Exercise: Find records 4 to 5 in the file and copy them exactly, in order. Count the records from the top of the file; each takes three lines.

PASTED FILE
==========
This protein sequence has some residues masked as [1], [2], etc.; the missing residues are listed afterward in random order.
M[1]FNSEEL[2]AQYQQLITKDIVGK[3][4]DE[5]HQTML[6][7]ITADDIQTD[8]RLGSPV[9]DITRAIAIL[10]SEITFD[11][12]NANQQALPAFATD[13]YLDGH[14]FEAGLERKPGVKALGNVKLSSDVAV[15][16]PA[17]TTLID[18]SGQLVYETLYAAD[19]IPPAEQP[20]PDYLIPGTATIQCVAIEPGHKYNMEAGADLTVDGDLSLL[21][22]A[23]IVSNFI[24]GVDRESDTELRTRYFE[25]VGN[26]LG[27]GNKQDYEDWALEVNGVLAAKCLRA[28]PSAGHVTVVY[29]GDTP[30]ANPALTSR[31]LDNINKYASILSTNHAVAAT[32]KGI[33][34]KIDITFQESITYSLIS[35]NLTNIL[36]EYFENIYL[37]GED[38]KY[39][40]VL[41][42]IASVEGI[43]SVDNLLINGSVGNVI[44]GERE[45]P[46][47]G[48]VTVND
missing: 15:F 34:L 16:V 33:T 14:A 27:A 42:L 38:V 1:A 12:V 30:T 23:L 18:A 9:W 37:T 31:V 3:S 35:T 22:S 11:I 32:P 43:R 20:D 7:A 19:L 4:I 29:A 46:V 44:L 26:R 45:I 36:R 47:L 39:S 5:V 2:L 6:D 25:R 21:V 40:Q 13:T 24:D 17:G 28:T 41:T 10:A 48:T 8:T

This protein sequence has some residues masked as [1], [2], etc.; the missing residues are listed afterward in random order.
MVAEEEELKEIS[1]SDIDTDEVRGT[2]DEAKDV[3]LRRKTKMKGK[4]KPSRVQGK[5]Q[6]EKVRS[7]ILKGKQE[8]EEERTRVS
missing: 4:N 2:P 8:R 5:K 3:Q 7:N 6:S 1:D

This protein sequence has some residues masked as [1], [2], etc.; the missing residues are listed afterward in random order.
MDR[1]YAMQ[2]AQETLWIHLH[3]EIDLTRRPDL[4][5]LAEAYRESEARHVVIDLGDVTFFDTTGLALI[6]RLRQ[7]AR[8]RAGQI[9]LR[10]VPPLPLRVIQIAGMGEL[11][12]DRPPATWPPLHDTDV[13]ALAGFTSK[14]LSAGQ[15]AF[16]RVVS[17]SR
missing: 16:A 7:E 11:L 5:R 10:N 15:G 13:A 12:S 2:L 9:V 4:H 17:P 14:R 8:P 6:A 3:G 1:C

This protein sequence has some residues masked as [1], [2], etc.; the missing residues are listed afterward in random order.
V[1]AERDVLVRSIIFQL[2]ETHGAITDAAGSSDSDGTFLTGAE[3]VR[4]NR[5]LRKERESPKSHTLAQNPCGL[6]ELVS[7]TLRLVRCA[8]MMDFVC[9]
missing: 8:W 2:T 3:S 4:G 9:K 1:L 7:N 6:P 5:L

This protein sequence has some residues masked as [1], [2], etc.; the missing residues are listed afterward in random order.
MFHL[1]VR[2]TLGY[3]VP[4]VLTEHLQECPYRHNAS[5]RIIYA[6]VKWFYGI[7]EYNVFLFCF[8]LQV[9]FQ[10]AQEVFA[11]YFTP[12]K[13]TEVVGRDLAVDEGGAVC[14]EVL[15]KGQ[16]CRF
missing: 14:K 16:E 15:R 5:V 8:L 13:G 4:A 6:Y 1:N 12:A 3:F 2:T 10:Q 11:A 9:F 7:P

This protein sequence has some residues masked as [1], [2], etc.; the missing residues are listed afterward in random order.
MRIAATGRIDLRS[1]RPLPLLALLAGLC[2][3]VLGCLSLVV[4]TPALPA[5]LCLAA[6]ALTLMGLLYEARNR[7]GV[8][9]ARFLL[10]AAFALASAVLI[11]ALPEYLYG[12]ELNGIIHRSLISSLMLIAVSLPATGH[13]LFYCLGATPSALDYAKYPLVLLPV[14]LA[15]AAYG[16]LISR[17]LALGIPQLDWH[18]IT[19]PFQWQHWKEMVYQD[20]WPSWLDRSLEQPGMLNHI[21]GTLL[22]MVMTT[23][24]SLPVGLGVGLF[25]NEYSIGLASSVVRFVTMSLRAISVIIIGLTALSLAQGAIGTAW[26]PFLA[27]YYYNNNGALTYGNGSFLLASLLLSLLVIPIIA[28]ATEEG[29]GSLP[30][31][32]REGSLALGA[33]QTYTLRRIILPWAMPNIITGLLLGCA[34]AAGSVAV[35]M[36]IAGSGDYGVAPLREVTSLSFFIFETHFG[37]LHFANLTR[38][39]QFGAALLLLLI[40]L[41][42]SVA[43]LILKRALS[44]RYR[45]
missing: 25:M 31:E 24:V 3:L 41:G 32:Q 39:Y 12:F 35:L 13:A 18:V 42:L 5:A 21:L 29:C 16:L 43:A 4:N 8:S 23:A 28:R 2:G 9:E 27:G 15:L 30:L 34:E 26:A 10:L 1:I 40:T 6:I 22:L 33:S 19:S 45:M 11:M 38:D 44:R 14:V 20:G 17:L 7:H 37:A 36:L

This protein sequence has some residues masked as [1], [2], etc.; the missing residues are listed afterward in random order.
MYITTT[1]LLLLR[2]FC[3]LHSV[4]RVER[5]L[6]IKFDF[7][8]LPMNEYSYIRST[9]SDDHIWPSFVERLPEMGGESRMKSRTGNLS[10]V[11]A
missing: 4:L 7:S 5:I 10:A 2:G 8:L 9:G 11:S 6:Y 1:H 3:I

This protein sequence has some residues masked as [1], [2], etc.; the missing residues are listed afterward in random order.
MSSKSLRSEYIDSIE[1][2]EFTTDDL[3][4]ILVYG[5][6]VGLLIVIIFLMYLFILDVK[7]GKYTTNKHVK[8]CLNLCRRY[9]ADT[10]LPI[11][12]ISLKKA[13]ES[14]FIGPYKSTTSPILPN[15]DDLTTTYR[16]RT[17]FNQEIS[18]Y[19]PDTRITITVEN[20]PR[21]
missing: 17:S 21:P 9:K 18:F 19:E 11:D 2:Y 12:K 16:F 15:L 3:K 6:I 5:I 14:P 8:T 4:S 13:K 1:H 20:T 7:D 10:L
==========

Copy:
This protein sequence has some residues masked as [1], [2], etc.; the missing residues are listed afterward in random order.
V[1]AERDVLVRSIIFQL[2]ETHGAITDAAGSSDSDGTFLTGAE[3]VR[4]NR[5]LRKERESPKSHTLAQNPCGL[6]ELVS[7]TLRLVRCA[8]MMDFVC[9]
missing: 8:W 2:T 3:S 4:G 9:K 1:L 7:N 6:P 5:L

This protein sequence has some residues masked as [1], [2], etc.; the missing residues are listed afterward in random order.
MFHL[1]VR[2]TLGY[3]VP[4]VLTEHLQECPYRHNAS[5]RIIYA[6]VKWFYGI[7]EYNVFLFCF[8]LQV[9]FQ[10]AQEVFA[11]YFTP[12]K[13]TEVVGRDLAVDEGGAVC[14]EVL[15]KGQ[16]CRF
missing: 14:K 16:E 15:R 5:V 8:L 13:G 4:A 6:Y 1:N 12:A 3:F 2:T 10:Q 11:A 9:F 7:P